What is mentoring in the context of professional coaching?

‘When the student is ready, the teacher manifests.’ Whether you are a sportsperson, corporate leader, business owner, entrepreneur, or professional, the role of a mentor is critical. The mentor in coaching helps the coach maximize potential, personal and professional, to partner with their clients to maximize the clients’ potential. It is a transformative experience first for the coach, then for their clients. Hence your mentor becomes a critical element in your holistic progress as a professional coach.  

Mentor Coaching provides professional guidance in demonstrating the levels of coaching competency expected at the desired credential level by the mentee coach, at the least. 

When we at Regal Unlimited train our ICF ACC coaches, they are exposed to PCC markers and are thus provided the choice to coach at the PCC level. Similarly, PCC learners are nudged to ‘coach from a state of Being,’ which is something that MCCs should ideally do.

What is Mentoring in the Context of Professional Coaching?

In the context of professional coaching, mentoring refers to a process where an experienced and knowledgeable, professional coach (the mentor) provides guidance, support, and advice to a less experienced coach (the mentee) to help the mentee develop their skills, knowledge, and career.

Mentoring can take many forms and is tailored to the mentee’s needs. For example, a mentor might provide feedback on the mentee’s work, introduce the mentee to new professional contacts, or provide advice on navigating a challenging coaching situation. The mentor might also help the mentee set and achieve goals and provide guidance on developing specific skills or areas of expertise. Also, guide the mentee on deepening presence beyond upskilling to move towards mastery in coaching.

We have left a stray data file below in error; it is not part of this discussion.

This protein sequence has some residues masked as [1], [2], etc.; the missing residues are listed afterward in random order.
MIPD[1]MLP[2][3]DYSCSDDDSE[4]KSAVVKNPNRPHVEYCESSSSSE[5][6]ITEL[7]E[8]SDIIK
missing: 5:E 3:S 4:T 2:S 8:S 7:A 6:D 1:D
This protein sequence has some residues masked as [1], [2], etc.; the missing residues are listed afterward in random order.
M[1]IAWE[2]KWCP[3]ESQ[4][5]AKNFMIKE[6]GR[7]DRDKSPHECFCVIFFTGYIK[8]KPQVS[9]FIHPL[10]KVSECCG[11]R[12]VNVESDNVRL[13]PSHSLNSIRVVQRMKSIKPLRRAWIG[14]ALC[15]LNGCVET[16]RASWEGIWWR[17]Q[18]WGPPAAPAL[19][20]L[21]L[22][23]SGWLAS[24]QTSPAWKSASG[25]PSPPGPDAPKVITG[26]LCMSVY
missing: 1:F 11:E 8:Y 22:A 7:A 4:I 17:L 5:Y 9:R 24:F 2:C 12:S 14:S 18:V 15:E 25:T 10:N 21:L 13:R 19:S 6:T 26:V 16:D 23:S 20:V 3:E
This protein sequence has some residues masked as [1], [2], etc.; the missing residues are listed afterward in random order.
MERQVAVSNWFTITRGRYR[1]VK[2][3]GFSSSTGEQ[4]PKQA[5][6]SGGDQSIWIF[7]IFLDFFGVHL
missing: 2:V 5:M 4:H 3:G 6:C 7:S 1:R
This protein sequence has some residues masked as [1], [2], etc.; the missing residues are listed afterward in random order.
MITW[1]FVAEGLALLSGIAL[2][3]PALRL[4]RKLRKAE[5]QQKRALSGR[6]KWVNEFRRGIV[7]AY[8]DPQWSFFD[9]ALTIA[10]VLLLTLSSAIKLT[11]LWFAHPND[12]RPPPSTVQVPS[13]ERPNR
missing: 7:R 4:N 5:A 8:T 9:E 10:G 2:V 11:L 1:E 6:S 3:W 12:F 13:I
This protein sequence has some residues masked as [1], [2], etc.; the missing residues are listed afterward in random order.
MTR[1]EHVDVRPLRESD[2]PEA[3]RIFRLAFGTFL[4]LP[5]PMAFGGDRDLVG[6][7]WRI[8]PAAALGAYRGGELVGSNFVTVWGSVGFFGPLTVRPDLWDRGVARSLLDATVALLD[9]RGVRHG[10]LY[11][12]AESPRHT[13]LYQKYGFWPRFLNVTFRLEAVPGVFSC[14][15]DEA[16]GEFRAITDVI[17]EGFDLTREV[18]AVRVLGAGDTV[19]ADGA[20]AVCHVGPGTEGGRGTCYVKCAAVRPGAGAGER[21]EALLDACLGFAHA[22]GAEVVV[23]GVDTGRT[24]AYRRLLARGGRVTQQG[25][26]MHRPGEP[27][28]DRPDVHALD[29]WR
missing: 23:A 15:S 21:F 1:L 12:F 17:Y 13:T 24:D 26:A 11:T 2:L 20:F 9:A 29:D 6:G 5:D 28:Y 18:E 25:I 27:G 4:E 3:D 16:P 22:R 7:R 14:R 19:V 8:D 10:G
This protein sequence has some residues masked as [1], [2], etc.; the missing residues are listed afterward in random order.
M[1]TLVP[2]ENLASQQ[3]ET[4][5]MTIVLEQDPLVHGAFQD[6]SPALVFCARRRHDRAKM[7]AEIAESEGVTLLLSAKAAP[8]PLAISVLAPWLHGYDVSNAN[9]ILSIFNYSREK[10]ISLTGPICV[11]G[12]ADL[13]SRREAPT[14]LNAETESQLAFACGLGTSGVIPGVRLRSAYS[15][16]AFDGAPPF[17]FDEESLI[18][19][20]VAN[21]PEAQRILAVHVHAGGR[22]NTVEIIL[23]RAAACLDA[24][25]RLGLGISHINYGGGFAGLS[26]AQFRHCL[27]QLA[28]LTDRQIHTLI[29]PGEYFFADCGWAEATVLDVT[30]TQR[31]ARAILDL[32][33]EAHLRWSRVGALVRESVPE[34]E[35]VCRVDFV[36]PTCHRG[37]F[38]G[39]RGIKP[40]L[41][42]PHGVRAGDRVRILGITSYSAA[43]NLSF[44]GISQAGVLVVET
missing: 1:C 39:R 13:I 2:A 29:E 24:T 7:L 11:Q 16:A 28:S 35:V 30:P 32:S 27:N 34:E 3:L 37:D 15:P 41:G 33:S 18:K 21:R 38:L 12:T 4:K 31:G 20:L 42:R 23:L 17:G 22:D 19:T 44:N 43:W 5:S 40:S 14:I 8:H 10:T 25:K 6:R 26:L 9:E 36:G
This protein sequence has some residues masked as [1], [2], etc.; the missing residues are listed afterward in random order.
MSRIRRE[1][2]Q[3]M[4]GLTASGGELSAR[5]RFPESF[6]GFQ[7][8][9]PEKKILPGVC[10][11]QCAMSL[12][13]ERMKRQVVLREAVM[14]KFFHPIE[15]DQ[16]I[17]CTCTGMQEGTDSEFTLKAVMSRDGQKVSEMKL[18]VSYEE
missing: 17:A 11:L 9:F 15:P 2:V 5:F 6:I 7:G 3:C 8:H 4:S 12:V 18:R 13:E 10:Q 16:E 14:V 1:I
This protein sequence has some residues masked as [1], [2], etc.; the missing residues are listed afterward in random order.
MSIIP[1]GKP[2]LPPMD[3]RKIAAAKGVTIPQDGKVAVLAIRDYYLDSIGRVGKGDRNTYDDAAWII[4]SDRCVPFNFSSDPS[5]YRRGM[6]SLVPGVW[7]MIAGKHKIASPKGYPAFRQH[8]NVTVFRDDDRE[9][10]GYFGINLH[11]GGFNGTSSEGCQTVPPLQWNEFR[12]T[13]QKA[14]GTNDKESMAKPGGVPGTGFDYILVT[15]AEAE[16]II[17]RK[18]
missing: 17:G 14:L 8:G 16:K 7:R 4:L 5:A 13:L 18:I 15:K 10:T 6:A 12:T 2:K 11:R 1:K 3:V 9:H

Mentoring is a valuable part of professional coaching, allowing the mentee to benefit from the mentor’s experience and knowledge.

Mentoring can also help mentees build confidence, expand their professional network, and gain new insights and perspectives on their work. 

How are mentoring coaches different from training coaches?

Mentoring coaches and training coaches are two different approaches to professional development in coaching.

Mentoring is a process where an experienced coach (the mentor) provides guidance, support, and advice to a less experienced coach (the mentee) to help them develop their skills, knowledge, and career. The mentor typically provides feedback on the mentee’s coaching skills, shares their own experiences and insights, and helps the mentee navigate professional challenges. Mentoring is usually a longer-term relationship and focuses on the overall development of the mentee as a coach.

Coach Training, on the other hand, typically refers to a more structured and formal process of learning specific coaching skills, often through workshops, courses, or certification programs. In Coach Training, we typically focus on building specific competencies, such as listening skills, questioning techniques, and goal setting. Training programs often have a set curriculum and specific learning objectives and are designed to provide coaches with the skills and knowledge needed to excel in their coaching practice.

While both mentoring and training can be valuable for professional development in coaching, they differ in their approach and focus. Mentoring is more personalized and focused on the overall development of the mentee as a coach, while training is more structured and focused on building specific coaching skills.

What are the skills and competencies of an effective mentor coach?